Computing Basics II

This is a reprint from my Ask a Geek column that appears weekly in the Register-News. It is written for a general audience, and I hope you enjoy it.

Once your computer has booted into the operating system, most people think it is just sitting there waiting for you to tell it to do something. This is not quite the case.

Many programs are already active and doing things you may not even know about. For example, your antivirus and firewall (you do have both, don’t you?) start automatically with the operating system. That is great and they are protecting you just as they should, however there are other programs that you might not even be aware of that do the same thing and slow down your system.

Adobe, RealPlayer, iTunes, Google products, etc. all install onto your system and are free to download. Unfortunately most or all of these programs also make a setting in your operating system that automatically starts them without your input. They do this under the logic of ‘checking for updates’ or ‘quick-starting’ so that you don’t have to worry about these tasks. Unfortunately every one of these tasks will eat up memory (RAM) and processing power that your computer should be using to do whatever YOU want it to do.

The easy way to see this problem is to look in the lower-right corner of your screen by the clock. Almost every one of those little icons is eating up power that will make your PC run slower than it did before. The sneakier of these programs will not even have an icon in the corner, but will run ‘in the background’ without any easy way to see what it is doing.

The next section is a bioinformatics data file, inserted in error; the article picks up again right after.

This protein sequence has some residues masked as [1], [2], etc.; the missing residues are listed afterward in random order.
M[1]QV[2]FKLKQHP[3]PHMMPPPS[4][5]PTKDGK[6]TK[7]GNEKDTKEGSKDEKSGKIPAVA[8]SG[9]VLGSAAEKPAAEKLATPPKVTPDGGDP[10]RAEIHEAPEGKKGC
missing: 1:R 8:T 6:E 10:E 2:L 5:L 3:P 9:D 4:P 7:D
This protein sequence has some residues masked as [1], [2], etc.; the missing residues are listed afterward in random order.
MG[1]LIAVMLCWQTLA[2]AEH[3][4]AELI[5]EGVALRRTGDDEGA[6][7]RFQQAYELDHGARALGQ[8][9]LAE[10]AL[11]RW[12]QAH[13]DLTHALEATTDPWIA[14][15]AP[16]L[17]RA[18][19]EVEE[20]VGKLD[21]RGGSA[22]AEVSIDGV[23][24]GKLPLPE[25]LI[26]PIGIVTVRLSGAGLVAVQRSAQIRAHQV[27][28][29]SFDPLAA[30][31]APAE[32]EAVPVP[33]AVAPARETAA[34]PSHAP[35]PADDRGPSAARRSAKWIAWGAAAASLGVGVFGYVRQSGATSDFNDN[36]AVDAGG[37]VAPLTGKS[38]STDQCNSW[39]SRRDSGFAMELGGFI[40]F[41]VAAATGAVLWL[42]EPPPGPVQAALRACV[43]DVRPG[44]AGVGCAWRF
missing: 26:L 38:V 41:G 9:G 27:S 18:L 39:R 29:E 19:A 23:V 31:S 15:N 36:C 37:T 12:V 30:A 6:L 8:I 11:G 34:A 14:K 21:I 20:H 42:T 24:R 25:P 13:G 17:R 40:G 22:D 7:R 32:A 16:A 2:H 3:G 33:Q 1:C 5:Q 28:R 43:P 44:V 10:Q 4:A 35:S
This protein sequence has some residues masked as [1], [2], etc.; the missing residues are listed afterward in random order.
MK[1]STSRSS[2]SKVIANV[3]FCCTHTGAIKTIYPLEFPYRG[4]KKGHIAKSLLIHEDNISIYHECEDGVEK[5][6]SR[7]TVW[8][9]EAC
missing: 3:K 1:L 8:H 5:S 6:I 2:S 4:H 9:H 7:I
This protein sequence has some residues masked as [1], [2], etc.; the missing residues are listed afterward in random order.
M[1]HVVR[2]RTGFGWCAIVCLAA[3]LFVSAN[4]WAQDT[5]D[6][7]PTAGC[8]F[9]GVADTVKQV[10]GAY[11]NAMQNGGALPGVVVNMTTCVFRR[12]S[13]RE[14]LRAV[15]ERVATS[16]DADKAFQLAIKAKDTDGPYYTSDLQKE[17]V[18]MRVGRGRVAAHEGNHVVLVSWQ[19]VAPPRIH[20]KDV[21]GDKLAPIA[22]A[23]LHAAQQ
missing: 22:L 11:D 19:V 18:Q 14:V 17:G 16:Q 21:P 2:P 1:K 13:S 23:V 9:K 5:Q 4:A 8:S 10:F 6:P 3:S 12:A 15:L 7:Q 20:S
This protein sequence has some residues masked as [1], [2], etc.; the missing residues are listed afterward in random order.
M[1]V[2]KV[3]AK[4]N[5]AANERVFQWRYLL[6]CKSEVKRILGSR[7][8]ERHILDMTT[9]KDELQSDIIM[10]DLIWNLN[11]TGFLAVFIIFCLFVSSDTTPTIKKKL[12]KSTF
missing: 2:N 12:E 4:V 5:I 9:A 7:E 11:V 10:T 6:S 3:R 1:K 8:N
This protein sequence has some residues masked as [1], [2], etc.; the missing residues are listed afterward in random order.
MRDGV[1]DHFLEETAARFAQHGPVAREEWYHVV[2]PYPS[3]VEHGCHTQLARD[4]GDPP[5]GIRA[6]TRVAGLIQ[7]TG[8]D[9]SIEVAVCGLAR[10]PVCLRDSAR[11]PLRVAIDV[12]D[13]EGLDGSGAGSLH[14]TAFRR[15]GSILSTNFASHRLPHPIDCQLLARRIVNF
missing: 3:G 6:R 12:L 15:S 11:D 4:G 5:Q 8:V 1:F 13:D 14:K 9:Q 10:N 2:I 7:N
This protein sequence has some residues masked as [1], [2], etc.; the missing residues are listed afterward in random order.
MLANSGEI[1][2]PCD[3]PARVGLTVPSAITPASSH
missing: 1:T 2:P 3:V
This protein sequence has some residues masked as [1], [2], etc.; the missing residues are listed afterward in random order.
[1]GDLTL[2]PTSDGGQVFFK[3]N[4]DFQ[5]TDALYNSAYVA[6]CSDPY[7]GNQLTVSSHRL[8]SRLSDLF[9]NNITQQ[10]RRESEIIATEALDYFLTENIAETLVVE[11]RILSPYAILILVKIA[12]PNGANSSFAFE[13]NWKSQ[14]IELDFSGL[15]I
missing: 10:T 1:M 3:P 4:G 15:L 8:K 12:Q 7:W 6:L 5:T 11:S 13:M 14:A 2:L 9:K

Personally, I dig into the Windows’ registry and delete these items so that they don’t start automatically, but there is an easier solution for anyone to use: CCleaner ( CCleaner has been mentioned here before to clean out temp files and help clean out your PC, but it will also clean out these ‘autostart’ or ‘startup’ entries so that you can have back the power that your computer has been robbed of without your knowing.

When using CCleaner, you do so at your own risk. It is generally safe to use so long as you read what you are doing, and it even offers to make a backup before performing tasks so that you can restore if you break anything. Still, you can break things if you are careless.

When cleaning out startup programs, everyone will have different choices to make about which programs to remove or keep. For example, you should keep the startup entries for your antivirus and firewall, but probably not Adobe or Apple Update. Some entries will not really say what they do or what program they are associated with in any way. It is advised that you DO NOT DELETE those entries. It is safer to leave something there than to delete it and then have to go back and fix it later.

When you go to download CCleaner, they ask for a donation. No donation is required, but they ask so that the development can continue. If you can, drop them a buck or two if the program helps you. Thanks to Ms. McClintock for reminding me about this fact via email.